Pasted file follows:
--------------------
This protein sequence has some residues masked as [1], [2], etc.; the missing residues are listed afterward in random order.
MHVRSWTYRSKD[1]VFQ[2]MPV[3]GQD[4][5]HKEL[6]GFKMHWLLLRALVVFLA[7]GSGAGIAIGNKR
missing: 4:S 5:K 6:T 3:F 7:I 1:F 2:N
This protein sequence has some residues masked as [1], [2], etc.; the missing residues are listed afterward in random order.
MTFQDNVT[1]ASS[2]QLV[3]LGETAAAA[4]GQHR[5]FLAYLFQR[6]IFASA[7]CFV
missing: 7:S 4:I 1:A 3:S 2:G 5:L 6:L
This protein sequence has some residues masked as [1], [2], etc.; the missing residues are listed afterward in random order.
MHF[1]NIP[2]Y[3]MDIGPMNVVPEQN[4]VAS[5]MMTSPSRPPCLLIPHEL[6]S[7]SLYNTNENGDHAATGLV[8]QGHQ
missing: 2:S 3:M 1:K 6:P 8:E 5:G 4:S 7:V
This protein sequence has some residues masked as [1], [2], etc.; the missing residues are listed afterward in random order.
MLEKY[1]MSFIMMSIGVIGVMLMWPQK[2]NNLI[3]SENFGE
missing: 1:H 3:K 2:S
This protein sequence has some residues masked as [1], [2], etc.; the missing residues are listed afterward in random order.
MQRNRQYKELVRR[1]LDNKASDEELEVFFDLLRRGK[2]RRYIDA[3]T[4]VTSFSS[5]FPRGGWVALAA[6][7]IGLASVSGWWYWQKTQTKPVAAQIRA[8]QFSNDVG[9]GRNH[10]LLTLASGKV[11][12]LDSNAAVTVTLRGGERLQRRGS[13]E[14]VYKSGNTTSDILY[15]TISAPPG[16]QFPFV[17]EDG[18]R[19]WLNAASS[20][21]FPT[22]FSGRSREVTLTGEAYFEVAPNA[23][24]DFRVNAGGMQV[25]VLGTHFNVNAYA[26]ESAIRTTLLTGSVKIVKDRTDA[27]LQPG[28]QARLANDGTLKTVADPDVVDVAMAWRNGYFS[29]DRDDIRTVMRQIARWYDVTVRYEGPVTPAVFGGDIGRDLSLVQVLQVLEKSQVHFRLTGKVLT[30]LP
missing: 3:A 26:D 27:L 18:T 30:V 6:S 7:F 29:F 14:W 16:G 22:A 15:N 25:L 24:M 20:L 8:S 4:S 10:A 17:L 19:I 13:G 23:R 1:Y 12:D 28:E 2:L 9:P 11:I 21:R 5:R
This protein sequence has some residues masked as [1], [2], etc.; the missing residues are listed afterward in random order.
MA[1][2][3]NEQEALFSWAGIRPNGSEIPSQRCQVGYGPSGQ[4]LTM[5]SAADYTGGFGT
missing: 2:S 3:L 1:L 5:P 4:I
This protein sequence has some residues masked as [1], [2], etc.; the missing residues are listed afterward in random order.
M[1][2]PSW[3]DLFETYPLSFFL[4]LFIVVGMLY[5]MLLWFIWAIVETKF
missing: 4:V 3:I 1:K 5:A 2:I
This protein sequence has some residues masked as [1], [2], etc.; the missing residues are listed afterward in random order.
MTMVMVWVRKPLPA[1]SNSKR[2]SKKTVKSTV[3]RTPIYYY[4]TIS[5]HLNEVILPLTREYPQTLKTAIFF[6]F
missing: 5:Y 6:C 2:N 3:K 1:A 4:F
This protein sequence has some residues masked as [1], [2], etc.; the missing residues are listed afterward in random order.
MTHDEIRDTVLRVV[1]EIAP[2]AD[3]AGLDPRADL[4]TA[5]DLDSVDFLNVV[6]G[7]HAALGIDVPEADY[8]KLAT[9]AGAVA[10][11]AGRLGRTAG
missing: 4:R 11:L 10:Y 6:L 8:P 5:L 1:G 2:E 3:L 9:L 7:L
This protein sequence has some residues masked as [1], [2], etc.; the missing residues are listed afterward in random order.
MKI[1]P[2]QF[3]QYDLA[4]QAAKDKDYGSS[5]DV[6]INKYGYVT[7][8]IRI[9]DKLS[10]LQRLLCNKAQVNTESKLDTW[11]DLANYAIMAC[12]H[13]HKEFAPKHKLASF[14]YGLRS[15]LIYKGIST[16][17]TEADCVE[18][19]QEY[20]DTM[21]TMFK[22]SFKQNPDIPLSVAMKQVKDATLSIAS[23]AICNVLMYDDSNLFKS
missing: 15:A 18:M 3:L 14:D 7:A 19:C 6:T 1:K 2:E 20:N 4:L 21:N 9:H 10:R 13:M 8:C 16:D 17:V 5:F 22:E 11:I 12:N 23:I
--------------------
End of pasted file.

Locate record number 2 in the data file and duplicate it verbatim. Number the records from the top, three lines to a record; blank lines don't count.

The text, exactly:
This protein sequence has some residues masked as [1], [2], etc.; the missing residues are listed afterward in random order.
MTFQDNVT[1]ASS[2]QLV[3]LGETAAAA[4]GQHR[5]FLAYLFQR[6]IFASA[7]CFV
missing: 7:S 4:I 1:A 3:S 2:G 5:L 6:L